PARENTS' CORNER: What Every Parent Should Know About Illegal File Sharing

Stealing music on the Internet is every bit as wrong as stealing goods from a store. Yes, it’s against the law. And, yes, offenders can be prosecuted in criminal court and sued for damages in civil court. But what if the offender is a minor? Well, for one thing, that doesn’t make the activity any less a crime. For another, it may subject the offender's parents or guardians to legal action. The fact is that civil liability can extend to the parents of under-age offenders, even if they were unaware that their child had been stealing. It’s a chilling thought. While you’re downstairs watching TV, thinking your teenager is upstairs studying, he or she could be doing something illegal that could land you in court.

Even more shocking is the fact some illicit “peer-to-peer” networks, such as Kazaa, actually commandeer a portion of the hard drive on your computer for illegal downloading and uploading by network members around the world. Once you register with them, all the files on your computer hard drive can be fair game. Depending on the settings you choose, peer-to-peer users can explore your computer to find private financial information; confidential, personal and professional data; and other sensitive documents. It works like this: when a computer user signs up to become a member of one of these so-called “peer-to-peer” networks, they designate a special file and a certain amount of hard-drive capacity that can be accessed by any other member of the network. That means anybody, in any country, anywhere in the world, who has a computer and Internet access, can access the computer in your home and make illegal unauthorized copies of the music and anything else contained in that location. Once your child becomes a member, other members — who could be anybody from the kid down the street to someone half way around the globe — can access the computer and its contents in your house.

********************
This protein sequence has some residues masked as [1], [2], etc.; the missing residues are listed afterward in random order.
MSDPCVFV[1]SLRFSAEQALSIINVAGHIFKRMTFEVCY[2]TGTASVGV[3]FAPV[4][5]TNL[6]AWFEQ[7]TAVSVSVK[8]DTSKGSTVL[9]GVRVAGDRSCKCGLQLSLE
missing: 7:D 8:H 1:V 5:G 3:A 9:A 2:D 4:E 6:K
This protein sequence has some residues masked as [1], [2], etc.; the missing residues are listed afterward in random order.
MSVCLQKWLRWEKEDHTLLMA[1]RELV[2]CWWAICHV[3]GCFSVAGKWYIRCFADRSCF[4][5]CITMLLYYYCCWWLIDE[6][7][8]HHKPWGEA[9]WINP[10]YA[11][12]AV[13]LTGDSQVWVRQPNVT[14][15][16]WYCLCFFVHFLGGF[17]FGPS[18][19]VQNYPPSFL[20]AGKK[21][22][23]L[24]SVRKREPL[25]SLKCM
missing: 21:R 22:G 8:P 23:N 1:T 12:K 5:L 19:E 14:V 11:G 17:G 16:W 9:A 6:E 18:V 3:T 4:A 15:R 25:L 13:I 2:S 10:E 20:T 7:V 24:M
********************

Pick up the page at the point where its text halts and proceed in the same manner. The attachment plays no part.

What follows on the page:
Remember, the Internet is a tremendous learning tool that represents a great technological advance for society. But right now, it’s a lot like the Wild West. Everyone, from the most seemingly innocent teens to the hardest of hardened criminals, is out there surfing cyberspace with very few rules—and even less enforcement—to maintain order. If you haven’t been paying much attention to what your children are doing on their —or your— home computer, it’s probably time to get involved in a sensible and supportive way.

Reprinted with permission from, among other sources.

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